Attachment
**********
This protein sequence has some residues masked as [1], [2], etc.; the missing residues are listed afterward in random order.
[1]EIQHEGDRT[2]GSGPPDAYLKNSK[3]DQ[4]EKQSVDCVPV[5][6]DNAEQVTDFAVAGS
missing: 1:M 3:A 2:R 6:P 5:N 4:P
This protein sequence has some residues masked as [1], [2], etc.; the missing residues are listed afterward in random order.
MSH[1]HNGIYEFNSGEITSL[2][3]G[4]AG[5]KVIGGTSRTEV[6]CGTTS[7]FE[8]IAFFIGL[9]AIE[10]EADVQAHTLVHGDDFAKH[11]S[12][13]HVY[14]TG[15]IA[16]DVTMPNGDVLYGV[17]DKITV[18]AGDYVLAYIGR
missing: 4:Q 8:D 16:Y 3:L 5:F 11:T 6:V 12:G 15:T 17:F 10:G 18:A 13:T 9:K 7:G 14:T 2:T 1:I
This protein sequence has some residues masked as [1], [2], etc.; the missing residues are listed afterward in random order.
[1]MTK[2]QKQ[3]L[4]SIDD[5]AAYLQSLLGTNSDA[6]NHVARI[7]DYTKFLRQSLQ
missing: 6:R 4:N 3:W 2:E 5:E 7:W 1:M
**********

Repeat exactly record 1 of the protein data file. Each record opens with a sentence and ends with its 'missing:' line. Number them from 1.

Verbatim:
This protein sequence has some residues masked as [1], [2], etc.; the missing residues are listed afterward in random order.
[1]EIQHEGDRT[2]GSGPPDAYLKNSK[3]DQ[4]EKQSVDCVPV[5][6]DNAEQVTDFAVAGS
missing: 1:M 3:A 2:R 6:P 5:N 4:P